About one year after The Beatles broke up, John Lennon and his wife, the Japanese-born avant-garde artist Yoko Ono, moved from his native England to New York City to start a new phase of his life and his post-Beatles solo music career. Lennon arrived in New York in August of 1971, but almost as soon as he set foot in the United States, his career took a turn that focused on much as on political activism as on music.
As a result, Lennon — who would turn 31 in October of that year — drew the unwanted attention of the United States government which embarked on an all-out attempt to deport him, citing an earlier, minor conviction for marijuana possession in the United Kingdom as the supposed basis for kicking Lennon out of the U.S.
Though Lennon ultimately beat the government and earned his permanent resident status in 1976, his life was thrown into turmoil and his public image suffered.
So in August of 1972 when Lennon watched a shocking television news exposé of horrific conditions inside Willowbrook State School, a New York State school for mentally challenged children, by a young reporter named Geraldo Rivera, the former Beatle was moved to act. He called Rivera and told him that he wanted to help the children in the school — by performing a live, benefit concert at New York’s City’s Madison Square Garden.
No one, not even Lennon, knew it at the time, but what became the August 30, 1972, “One To One” concert would be the last time Lennon ever performed a full, live concert for a paying audience. The concert was filmed — though not released until 1986 — and that film of John Lennon’s final, full live performance may be viewed below.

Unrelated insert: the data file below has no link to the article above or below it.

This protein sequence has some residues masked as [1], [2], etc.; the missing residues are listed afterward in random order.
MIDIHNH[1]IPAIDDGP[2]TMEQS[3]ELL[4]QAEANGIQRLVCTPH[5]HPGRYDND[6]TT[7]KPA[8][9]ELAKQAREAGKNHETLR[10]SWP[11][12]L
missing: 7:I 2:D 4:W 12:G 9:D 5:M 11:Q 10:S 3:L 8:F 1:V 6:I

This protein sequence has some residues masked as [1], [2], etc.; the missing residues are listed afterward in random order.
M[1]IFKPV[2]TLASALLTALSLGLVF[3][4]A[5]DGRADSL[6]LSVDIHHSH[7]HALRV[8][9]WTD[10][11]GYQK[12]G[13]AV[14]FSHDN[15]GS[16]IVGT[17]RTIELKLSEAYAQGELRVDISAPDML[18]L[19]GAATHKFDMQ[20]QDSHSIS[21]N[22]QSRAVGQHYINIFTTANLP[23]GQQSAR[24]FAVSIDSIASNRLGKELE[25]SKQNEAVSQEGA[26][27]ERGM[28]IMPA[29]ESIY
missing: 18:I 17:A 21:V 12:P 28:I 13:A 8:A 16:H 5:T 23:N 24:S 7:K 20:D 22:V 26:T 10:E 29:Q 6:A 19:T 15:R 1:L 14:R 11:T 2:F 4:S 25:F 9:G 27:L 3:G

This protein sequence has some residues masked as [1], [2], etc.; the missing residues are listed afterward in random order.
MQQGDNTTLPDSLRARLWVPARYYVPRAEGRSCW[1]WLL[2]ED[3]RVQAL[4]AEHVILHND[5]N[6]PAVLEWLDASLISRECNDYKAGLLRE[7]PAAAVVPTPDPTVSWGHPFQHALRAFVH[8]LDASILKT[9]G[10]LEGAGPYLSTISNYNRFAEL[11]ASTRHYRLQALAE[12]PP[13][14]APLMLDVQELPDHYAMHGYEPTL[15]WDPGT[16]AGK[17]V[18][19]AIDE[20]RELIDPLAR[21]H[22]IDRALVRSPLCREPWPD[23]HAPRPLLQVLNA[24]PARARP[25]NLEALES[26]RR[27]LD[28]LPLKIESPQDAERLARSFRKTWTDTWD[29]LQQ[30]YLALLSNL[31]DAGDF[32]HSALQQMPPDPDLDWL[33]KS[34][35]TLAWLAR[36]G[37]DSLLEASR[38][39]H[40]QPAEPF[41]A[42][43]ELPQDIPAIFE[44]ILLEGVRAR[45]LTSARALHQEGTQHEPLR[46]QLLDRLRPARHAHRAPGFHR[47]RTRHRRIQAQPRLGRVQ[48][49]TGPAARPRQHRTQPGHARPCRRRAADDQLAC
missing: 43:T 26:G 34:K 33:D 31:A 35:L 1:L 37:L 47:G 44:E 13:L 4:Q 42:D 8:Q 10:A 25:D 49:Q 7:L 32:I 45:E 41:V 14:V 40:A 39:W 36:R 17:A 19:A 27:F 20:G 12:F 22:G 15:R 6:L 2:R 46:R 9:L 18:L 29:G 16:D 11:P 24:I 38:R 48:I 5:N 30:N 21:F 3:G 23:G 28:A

The “One To One” concert was actually two concerts, both of which sold out. While Lennon had originally planned to perform a single show accompanied by Ono and a local New York City bar band known as Elephant’s Memory, at 8 p.m. in the evening, the overwhelming demand for tickets to see the ex-Beatle led Lennon to add a matinee performance at 2 p.m. as well.
The early show proved useful, as Lennon, despite three rehearsals, clearly was not fully ready for a return to the stage. He had performed only one solo concert previously, in Toronto on September 13, 1969 — and otherwise had not played a full show in front of a live audience since The Beatles played their last concert almost exactly six years earlier, on August 29, 1966.
Lennon and his band were so disorganized during the early show that he quipped from the stage, “Welcome to the rehearsal!” But the evening performance went off smoothly.
In addition to Ono and the Elephant’s Memory band, Lennon was joined on the Madison Square Garden stage by Motown superstar Stevie Wonder, soul singer Roberta Flack (a neighbor of Lennon and Ono at the time) and “Bowser,” the most famous member of the 1950s nostalgia act Sha Na Na.
The former Beatle played 17 songs in the early show and 14 in the evening concert — but he included only a single Beatles song, “Come Together,” from the 1969 Abbey Road album, the last album the legendary band recorded together. Most of the set list for each show consisted of Lennon’s solo work, including his hits “Instant Karma,” “Cold Turkey” and what would go on to become the best-known and most enduring song of Lennon’s solo career, the peace anthem “Imagine.”
John Lennon would perform live only one more time, joining Elton John — a longtime acquaintance of Lennon’s though Elton had only recently become a superstar himself — for a brief three-song interlude during Elton’s November 28, 1974, Madison Square Garden concert. Lennon then took a lengthy hiatus from performing and recording, finally reemerging with a new album, Double Fantasy, released on November 17, 1980.
But only three weeks after the album was released, John Lennon was dead, murdered with four gunshots outside the Dakota apartment building, his home in New York City, on December 8, by a so-called “crazed fan.”
[Featured Image by AP Images, File]